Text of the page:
If you consider yourself a ‘power user’ and work on the computer a lot, then you are probably well versed in the language of the keyboard shortcut and know all of the little tricks in Windows, Word, Chrome and whatever other software you use on a regular basis.
But did you know that there are also websites that sport keyboard shortcuts and that allow you to get around faster and more efficiently? This way when browsing through your favorite websites you can be much quicker and more efficient and thereby be connected with the information you need sooner. This is of course highly useful if you need to perform the same actions on the same sites day in and day out and can shave minutes off of your working day to allow you to squeeze in even more productivity.
A Few Sites That Use Keyboard Shortcuts
There are a bunch of different sites that use keyboard shortcuts, and one of the most well known of these is GMail, which for instance allows you to flit between newer and older e-mails with a tap of the J and K buttons on your keyboard respectively. There are many more shortcuts as well of course that you can use and if you set them to on in your options and look up some documentation you can do everything from replying to e-mails to condemning them to the trash can without so much as touching your mouse. And it’s much quicker.
J and K are actually very useful keys when it comes to keyboard shortcuts and can be used almost universally across a number of different websites. For instance you can use these two to switch between items in Google Reader as well, and even between Tweets on Twitter and on items on Tumblr. Then there are the other shortcuts on other sites, such as the ability in Wikipedia to go to a random page by pressing ctrl + K. Have a play around on your favorite and most commonly used websites and see if you can’t find some helpful shortcuts to speed up your navigation.
Shortcuts and the Rest of the Web
But to an extent you can use your keyboard to navigate a site even if it doesn’t support keyboard shortcuts. Any browser of course will allow you to scroll up and down the page using the arrow keys, or you can use PgUp and PgDn to do it much more quickly and whiz through a page. Ctrl + f meanwhile will allow you to find a word on most pages, while Ctrl + s will usually save the page for you to read offline. You can also use tab to select elements on a page and then hit enter to select a link. As most websites don’t require much input from the user, this is all you often need.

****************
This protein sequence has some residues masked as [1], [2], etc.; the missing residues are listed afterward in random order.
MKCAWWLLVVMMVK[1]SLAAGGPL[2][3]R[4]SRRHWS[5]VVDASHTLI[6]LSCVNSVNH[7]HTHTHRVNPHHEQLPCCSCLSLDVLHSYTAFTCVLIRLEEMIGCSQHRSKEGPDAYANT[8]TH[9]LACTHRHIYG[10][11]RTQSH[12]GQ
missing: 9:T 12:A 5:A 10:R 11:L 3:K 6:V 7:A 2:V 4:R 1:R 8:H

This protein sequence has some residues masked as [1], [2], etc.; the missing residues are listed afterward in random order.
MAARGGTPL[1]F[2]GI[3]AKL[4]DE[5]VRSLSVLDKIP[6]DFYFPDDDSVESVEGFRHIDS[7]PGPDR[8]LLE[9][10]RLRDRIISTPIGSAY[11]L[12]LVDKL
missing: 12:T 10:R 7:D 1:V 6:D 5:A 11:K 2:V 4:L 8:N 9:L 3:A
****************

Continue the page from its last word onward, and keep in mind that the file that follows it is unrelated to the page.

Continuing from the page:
That said it would be nice to see a few more fun shortcuts on websites too. How about a site that let you change the color of the page by pressing a key? Or a site that had a keyboard shortcut for each page, or for cycling through posts on a blog. It only requires a very basic bit of Java implementation, the code for which you can find online, and it would make life easier for your visitors while at the same time impressing them and bringing a smile to their faces. And if you can make your visitors smile then you can rest assured they’ll be more likely to come back to your site again.
Luke Anderson is one the best marketing advisor who works for PR Agency in England. He is a passionate writer abreast with the upcoming trends in Internet.